Recently I have had to travel to the Dallas/Fort Worth area for work. The last couple of times there one of our customers has taken us out to Top Golf one evening during my visit.
Top Golf is basically a fancy driving range where you pay by the hour. The targets are greens at different distances. It’s best to go after dark as the range and targets are all lit up. What you do is, when it is your turn, you get a ball from the dispenser, and that ball is linked to your profile. You hit the ball and once it hits a target you get a score. The scoring is all done automatically, and it shows where you hit the target, as well as the distance the ball traveled.
The key is to make sure your profile is selected before you retrieve your ball from the dispenser. If you forget, then you hit and someone else will get your score and they will lose one of their shots. My coworker had a initially kept getting balls from the dispenser without changing it to be his shot, so he was taking the a shot that should have belonged the previous hitter.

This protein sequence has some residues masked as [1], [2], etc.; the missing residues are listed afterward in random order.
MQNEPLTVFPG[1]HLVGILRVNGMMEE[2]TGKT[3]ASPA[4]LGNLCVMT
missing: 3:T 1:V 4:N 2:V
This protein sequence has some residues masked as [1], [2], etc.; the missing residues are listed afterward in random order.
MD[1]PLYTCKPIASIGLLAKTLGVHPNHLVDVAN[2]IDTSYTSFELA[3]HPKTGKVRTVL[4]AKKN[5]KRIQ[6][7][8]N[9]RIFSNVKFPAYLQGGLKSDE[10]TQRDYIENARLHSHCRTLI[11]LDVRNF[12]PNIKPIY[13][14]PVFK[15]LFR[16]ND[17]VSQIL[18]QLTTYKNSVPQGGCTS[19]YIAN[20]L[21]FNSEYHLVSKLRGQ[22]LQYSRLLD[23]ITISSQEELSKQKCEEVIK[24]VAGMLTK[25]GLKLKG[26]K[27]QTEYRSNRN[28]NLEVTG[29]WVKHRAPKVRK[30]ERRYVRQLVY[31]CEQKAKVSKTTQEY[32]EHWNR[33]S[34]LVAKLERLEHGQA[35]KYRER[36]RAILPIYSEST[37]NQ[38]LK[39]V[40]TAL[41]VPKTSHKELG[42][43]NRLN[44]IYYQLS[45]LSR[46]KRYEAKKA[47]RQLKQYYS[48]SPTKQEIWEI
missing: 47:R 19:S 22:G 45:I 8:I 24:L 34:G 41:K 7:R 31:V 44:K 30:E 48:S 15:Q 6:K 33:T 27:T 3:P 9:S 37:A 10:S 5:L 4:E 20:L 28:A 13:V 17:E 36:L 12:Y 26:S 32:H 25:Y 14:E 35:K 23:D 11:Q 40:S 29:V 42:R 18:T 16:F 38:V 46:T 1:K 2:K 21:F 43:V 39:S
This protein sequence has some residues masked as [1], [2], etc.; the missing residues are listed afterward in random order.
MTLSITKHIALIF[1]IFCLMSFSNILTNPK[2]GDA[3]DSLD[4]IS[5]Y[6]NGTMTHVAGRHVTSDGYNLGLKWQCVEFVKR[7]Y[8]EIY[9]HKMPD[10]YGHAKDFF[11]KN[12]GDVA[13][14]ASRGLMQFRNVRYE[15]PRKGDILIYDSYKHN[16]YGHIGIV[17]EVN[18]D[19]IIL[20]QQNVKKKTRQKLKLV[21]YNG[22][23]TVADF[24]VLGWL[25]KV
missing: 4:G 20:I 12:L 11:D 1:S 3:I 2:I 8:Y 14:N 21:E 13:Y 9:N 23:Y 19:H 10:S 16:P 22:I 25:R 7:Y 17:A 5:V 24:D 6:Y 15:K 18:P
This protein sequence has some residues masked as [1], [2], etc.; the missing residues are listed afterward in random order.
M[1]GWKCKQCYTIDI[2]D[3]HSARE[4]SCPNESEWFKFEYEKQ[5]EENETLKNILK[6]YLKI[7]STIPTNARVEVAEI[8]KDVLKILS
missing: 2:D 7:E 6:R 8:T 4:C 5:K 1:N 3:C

There are a bunch of different games. The one we played was called “Top Golf” where hitting the target gives you a score, the farther the target and the closer to the pin the better the score. It seemed like it was somewhere between 2 and 20 points. Each player gets 20 balls to hit and the high score at the end is the winner. If you hit your target consecutively you get more points, kind of like rolling consecutive strikes in bowling. And I think certain “rounds” are worth double points.
The closest target is about 75 yards, and the furthest one is 185 yards. The end of the range is 215 yards, I think. If you hit it off the end of the range, but between the lights at the end of the range (i.e. in the fairway) you get points. The closer to the middle light (center of the fairway) the more points you get.
Each stall has either a high table with chairs, or a living room style sectional sofa and chairs. And you have waiters coming by to take orders for drinks and food. The food was pretty good. There is also a TV for each stall and you can choose what channel you want to watch. We seemed to always be tuned to a baseball game.
Each stall also has a half set of both men’s and women’s clubs. Each had a drive and 3-wood and 3 hybrid. And then either 3, 5, 7, 9 irons or 4, 6, 8, and PW irons. The shafts on the men’s set were all either regular or uniflex, as I found them to be a bit weak, especially the drivers.